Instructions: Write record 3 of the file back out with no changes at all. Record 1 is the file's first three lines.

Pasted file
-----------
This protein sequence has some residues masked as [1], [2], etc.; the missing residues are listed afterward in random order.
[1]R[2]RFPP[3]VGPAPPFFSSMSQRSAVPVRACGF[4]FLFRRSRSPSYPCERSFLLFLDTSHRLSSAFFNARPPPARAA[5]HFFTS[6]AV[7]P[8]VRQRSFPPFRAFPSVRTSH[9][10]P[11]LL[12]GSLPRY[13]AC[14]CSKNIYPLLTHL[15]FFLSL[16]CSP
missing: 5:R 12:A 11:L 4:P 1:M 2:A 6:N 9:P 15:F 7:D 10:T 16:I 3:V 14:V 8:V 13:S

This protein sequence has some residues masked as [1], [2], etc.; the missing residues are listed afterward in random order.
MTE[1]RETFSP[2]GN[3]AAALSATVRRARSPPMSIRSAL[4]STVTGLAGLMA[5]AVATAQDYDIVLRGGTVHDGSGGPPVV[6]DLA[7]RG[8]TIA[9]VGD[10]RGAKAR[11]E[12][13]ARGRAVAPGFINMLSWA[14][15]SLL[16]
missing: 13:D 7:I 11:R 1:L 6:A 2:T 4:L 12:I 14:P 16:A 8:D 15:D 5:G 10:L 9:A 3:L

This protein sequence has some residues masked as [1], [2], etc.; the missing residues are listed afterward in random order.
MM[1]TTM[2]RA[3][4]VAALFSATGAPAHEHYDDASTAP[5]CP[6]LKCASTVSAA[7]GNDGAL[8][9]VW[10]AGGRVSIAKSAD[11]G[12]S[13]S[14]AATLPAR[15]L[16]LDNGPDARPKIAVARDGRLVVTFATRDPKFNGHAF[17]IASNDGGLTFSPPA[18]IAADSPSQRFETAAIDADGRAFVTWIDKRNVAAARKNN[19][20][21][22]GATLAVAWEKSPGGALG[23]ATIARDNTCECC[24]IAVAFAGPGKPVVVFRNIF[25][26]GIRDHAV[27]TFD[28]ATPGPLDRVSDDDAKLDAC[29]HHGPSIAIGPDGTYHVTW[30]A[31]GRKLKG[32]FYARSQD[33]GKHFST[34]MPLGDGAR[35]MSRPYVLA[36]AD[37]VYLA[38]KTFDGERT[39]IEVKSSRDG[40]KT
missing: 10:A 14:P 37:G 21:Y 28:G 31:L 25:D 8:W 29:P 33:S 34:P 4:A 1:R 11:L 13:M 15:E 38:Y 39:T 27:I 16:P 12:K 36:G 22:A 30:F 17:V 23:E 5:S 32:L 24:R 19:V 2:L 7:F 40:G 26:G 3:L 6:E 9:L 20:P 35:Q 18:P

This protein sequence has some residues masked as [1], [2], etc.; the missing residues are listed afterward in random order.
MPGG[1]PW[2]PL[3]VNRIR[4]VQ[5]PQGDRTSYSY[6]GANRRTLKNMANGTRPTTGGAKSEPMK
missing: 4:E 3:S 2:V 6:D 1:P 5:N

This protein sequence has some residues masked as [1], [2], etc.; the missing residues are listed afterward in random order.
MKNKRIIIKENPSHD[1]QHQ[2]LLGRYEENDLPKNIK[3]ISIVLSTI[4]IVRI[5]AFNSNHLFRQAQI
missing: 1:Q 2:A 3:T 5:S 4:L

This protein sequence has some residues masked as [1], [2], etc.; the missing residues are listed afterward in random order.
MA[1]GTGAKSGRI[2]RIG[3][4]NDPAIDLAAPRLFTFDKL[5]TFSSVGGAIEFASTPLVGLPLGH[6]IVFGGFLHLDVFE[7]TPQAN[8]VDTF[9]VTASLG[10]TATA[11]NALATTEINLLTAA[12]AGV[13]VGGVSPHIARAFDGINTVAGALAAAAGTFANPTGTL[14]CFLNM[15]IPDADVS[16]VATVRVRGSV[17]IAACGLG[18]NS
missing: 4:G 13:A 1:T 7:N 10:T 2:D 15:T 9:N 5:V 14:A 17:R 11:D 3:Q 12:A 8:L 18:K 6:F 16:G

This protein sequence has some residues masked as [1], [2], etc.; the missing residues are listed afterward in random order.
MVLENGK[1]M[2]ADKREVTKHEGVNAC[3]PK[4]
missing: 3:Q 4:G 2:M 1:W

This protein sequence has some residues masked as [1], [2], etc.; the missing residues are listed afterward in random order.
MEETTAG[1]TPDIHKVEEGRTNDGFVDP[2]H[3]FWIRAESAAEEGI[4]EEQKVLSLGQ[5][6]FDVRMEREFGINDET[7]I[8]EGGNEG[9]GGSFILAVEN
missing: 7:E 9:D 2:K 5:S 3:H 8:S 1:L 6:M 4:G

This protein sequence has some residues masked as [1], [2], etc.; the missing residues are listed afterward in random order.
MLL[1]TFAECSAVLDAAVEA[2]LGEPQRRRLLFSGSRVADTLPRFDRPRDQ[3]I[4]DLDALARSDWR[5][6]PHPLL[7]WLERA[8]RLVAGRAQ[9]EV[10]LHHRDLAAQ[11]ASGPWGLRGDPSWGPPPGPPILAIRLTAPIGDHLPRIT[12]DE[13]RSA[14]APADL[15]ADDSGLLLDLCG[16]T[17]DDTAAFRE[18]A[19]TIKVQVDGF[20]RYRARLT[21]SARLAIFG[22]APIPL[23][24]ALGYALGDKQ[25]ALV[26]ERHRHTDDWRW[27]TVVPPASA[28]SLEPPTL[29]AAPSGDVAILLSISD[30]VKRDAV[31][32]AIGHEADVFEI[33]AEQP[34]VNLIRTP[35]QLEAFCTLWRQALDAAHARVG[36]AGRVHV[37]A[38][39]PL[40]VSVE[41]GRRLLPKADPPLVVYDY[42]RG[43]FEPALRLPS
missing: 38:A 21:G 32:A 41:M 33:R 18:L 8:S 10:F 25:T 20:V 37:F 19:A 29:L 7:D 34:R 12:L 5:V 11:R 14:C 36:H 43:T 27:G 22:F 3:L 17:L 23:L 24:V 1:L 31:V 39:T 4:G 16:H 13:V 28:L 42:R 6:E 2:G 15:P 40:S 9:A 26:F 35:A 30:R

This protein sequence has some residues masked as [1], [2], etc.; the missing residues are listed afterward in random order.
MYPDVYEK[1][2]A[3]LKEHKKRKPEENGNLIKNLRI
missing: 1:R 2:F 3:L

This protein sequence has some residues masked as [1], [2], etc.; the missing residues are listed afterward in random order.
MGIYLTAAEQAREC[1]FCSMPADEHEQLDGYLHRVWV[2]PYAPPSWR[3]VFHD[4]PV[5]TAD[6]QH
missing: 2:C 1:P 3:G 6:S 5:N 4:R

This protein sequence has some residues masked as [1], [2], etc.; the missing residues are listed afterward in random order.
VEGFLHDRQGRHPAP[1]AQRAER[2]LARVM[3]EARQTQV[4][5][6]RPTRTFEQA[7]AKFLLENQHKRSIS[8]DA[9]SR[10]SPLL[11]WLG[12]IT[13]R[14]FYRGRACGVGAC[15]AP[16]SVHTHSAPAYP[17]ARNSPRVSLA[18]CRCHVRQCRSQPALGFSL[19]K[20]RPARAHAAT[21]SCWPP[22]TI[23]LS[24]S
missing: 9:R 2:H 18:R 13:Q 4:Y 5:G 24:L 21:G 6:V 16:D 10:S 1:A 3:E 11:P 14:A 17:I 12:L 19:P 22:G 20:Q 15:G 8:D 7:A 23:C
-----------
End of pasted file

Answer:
This protein sequence has some residues masked as [1], [2], etc.; the missing residues are listed afterward in random order.
MM[1]TTM[2]RA[3][4]VAALFSATGAPAHEHYDDASTAP[5]CP[6]LKCASTVSAA[7]GNDGAL[8][9]VW[10]AGGRVSIAKSAD[11]G[12]S[13]S[14]AATLPAR[15]L[16]LDNGPDARPKIAVARDGRLVVTFATRDPKFNGHAF[17]IASNDGGLTFSPPA[18]IAADSPSQRFETAAIDADGRAFVTWIDKRNVAAARKNN[19][20][21][22]GATLAVAWEKSPGGALG[23]ATIARDNTCECC[24]IAVAFAGPGKPVVVFRNIF[25][26]GIRDHAV[27]TFD[28]ATPGPLDRVSDDDAKLDAC[29]HHGPSIAIGPDGTYHVTW[30]A[31]GRKLKG[32]FYARSQD[33]GKHFST[34]MPLGDGAR[35]MSRPYVLA[36]AD[37]VYLA[38]KTFDGERT[39]IEVKSSRDG[40]KT
missing: 10:A 14:P 37:G 21:Y 28:G 31:L 25:D 8:W 29:P 33:S 34:P 4:A 1:R 11:L 13:M 15:E 38:Y 39:T 27:I 16:P 12:K 36:G 22:A 30:F 17:V 23:E 5:S 32:L 24:R 19:V 2:L 7:F 40:G 26:G 3:L 6:E 9:L 20:P 35:Q 18:P